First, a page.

It appears people have become accustomed to seeing explicit warning labels on their cigarettes. But should sugary drinks, such as soda, receive their own alarming labels? A number of California lawmakers think so.
A new bill introduced in Sacramento seeks to have soda and other sugar-sweetened drinks sold in California carry a special label. That label will reportedly warn consumers about the dangers of obesity, diabetes, and tooth decay — all of which are associated with consuming too much sugar.
The California lawmakers who support the bill point to a growing number of studies which show that sugary drinks are having a significant impact on the health of Americans. The Centers of Disease Control and Prevention say that more than one-third of all U.S. adults and nearly one in five young people (aged 2-19) are obese.
California has had some success in keeping sugary drinks out of the hands of kids. The state banned the selling of sodas and junk food in public schools nine years ago.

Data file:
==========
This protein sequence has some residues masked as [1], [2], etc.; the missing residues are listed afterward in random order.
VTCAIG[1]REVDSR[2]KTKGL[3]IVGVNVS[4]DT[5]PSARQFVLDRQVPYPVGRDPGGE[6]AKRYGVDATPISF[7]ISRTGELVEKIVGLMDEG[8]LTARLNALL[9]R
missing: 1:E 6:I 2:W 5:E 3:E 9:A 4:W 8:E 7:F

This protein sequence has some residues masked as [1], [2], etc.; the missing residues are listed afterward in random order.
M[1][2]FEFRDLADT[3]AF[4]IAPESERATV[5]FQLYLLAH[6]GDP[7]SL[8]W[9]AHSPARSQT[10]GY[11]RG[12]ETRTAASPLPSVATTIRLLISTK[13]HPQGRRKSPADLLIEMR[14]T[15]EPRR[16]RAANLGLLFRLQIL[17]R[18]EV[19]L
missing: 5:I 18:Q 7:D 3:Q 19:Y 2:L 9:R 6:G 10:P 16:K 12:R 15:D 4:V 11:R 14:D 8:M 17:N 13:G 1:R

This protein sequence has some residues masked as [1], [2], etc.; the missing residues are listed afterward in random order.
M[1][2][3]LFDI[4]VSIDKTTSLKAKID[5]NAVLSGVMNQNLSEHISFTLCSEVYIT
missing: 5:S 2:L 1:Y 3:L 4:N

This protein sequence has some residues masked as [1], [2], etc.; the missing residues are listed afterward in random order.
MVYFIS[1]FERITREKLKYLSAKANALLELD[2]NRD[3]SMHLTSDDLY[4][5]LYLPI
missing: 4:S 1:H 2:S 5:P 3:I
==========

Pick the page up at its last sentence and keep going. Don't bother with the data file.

However, it’s expected this new bill will face stiff resistance from the powerful companies responsible for producing sugary beverages.
“It is misleading to suggest that soft drink consumption is uniquely responsible for weight gain,” noted a representative for CalBev, the California branch of the American Beverage Assocation. “In fact, only 4.0 percent of calories in the average American diet are derived directly from soda.”
The California lawmakers and health professionals who support this new bill admit that’s true — sugary drinks are not solely responsible for America’s obesity problem. But those behind the bill say that, unlike many fatty foods, sugary drinks do not offer any protein, vitamins, fiber, or other items of nutritional worth.
If the bill does pass, any sugary beverages with 75 calories or more per 12 ounces will be forced to carry a label reading: “State of California Safety Warning: Drinking beverages with added sugar(s) contributes to obesity, diabetes and tooth decay.”